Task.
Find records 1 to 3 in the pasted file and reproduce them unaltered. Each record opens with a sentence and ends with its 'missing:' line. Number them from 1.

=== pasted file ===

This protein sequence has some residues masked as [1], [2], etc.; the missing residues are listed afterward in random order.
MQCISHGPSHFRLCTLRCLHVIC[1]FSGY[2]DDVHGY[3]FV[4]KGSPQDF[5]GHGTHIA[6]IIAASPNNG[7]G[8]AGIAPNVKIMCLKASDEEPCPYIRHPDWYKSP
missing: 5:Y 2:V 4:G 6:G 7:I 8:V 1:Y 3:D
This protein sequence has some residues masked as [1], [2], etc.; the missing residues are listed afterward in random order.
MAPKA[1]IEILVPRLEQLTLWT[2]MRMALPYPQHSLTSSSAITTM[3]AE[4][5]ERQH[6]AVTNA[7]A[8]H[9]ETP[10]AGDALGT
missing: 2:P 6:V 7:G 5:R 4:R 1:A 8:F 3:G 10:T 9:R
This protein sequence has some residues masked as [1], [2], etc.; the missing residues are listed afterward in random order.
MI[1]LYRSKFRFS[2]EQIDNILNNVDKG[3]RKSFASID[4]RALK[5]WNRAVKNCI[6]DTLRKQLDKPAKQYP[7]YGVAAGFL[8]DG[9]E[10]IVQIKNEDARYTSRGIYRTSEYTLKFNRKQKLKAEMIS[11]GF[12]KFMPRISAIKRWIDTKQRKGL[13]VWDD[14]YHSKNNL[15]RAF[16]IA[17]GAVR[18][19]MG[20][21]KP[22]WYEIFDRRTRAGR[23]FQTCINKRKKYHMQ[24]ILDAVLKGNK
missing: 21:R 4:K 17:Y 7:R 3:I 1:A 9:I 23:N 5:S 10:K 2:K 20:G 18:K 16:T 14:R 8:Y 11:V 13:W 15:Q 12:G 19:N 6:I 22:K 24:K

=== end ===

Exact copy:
This protein sequence has some residues masked as [1], [2], etc.; the missing residues are listed afterward in random order.
MQCISHGPSHFRLCTLRCLHVIC[1]FSGY[2]DDVHGY[3]FV[4]KGSPQDF[5]GHGTHIA[6]IIAASPNNG[7]G[8]AGIAPNVKIMCLKASDEEPCPYIRHPDWYKSP
missing: 5:Y 2:V 4:G 6:G 7:I 8:V 1:Y 3:D
This protein sequence has some residues masked as [1], [2], etc.; the missing residues are listed afterward in random order.
MAPKA[1]IEILVPRLEQLTLWT[2]MRMALPYPQHSLTSSSAITTM[3]AE[4][5]ERQH[6]AVTNA[7]A[8]H[9]ETP[10]AGDALGT
missing: 2:P 6:V 7:G 5:R 4:R 1:A 8:F 3:G 10:T 9:R
This protein sequence has some residues masked as [1], [2], etc.; the missing residues are listed afterward in random order.
MI[1]LYRSKFRFS[2]EQIDNILNNVDKG[3]RKSFASID[4]RALK[5]WNRAVKNCI[6]DTLRKQLDKPAKQYP[7]YGVAAGFL[8]DG[9]E[10]IVQIKNEDARYTSRGIYRTSEYTLKFNRKQKLKAEMIS[11]GF[12]KFMPRISAIKRWIDTKQRKGL[13]VWDD[14]YHSKNNL[15]RAF[16]IA[17]GAVR[18][19]MG[20][21]KP[22]WYEIFDRRTRAGR[23]FQTCINKRKKYHMQ[24]ILDAVLKGNK
missing: 21:R 4:K 17:Y 7:R 3:I 1:A 9:I 23:N 5:S 10:K 2:K 20:G 18:K 16:T 14:R 8:Y 11:V 13:W 15:Q 12:G 19:N 6:I 22:K 24:K